Saturday 7 April

Breakfast A mixture of cereal, ham, cheese and a boiled egg. The simple joy of a boiled egg cannot be understated. I will always remember the look of horror a friend of mine gave me when I ordered a pizza and asked for a boiled egg, quartered, to be put on the topping. “Egg on a pizza? Are you crazy?” Perhaps he was right, but I’ll never turn down the offer of one.

Teams line up in Lisbon

12.30pm Benfica’s Estadio da Luz. After a turbulent tour of the stadium where I was confronted with an eagle and the realisation that I had lost my phone in the Home dugout (again, hopefully not a foreboding metaphor for lack of communication in future dugouts), the team ate in the oxymoronic ‘Beer Cathedral’. It turned out to be neither a place of worship or a brewery but a nice eatery in the heart of the stadium. Bearing in mind our match against CIF (whose ancestors we had seen playing Benfica in pictures in their trophy room), was only hours away, there were questionable decisions concerning the pre-match meal. The sensible ones in the team had pasta, but there was a steak dish being eaten by at least one of our front line and Owen, not content with what he had ordered, proceeded to devour Tamber’s soup when it had been placed in front of him by mistake. “Couldn’t you tell it wasn’t yours?” an exasperated and by this time famished Tamber asked Owen. “I thought it tasted funny, yeah” was his meagre reply.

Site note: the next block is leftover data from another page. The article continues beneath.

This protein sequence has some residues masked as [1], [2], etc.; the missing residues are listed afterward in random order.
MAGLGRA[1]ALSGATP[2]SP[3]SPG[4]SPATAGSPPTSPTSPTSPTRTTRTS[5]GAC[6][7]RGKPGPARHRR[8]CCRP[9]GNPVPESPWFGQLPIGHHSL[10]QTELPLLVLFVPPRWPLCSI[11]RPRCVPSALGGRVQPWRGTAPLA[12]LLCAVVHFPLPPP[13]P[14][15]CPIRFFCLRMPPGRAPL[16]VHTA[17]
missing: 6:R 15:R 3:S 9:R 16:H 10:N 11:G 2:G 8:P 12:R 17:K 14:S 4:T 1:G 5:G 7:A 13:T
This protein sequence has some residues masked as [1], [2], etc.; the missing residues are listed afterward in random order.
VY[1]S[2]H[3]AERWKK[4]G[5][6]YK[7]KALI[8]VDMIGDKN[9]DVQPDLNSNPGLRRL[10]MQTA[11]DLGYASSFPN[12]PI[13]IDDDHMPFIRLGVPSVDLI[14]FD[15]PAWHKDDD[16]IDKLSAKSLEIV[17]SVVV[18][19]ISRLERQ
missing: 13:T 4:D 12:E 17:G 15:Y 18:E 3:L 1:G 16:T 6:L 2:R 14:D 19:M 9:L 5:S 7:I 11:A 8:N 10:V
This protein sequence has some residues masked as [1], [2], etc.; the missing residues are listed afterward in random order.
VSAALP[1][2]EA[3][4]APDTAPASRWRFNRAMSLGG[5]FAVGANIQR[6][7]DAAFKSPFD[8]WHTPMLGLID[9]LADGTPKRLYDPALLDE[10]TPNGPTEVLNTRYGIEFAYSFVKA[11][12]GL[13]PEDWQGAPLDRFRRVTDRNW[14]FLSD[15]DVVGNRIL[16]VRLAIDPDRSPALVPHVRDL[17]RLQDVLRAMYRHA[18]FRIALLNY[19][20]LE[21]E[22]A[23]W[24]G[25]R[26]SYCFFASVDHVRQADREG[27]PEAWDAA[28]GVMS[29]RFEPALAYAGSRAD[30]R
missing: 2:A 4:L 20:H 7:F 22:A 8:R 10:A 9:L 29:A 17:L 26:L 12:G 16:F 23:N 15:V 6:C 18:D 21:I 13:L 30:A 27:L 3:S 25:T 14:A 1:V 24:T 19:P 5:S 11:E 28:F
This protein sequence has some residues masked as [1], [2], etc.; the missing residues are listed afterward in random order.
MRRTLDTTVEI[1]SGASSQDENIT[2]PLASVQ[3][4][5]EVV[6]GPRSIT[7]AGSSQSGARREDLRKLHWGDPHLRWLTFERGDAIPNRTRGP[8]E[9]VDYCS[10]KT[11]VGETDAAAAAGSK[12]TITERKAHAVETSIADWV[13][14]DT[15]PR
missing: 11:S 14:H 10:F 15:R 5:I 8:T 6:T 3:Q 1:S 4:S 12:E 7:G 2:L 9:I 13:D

9.30pm After the resounding 5-1 defeat by CIF, the team were licking their wounds in a nice restaurant round the corner from our hotel (soon to be dubbed ‘Eusebio’s’) that the team had found the night before. The first gastronomic split in the trip came here however when the menus came out and half the team walked out. I think they missed out however because the remainder of the team who stayed enjoyed a fine selection of meats (cut in front of us by the waiter) followed by sea bass. The beauty of Portuguese cuisine (with the very limited knowledge I amassed in Lisbon) is that the main dish is almost always accompanied by nice vegetables or salads. Although the food in Madrid was amazing, the ratio of meat to veg was astonishing and it was difficult to understand why Spaniards aren’t fatter than they are. The only downside to the meal was a Lisbon orange cake that tasted like an omelette with orange juice in it. Not nice at all but a unique experience all the same. On a different note, there was a heated but welcome debate about food in Britain. Mr Jamie Oliver was being simultaneously defended and slammed on the subject of his school dinner programme. One point of view was he is defending the health and nutrition of school-kids nationwide and the other was that he is a middle class twerp feeding the nation ideas that have gone against the working class diet which had boosted kids for decades. The discussion of food alongside the topic of class in the classroom is an interesting direction the team is moving towards more and more these days.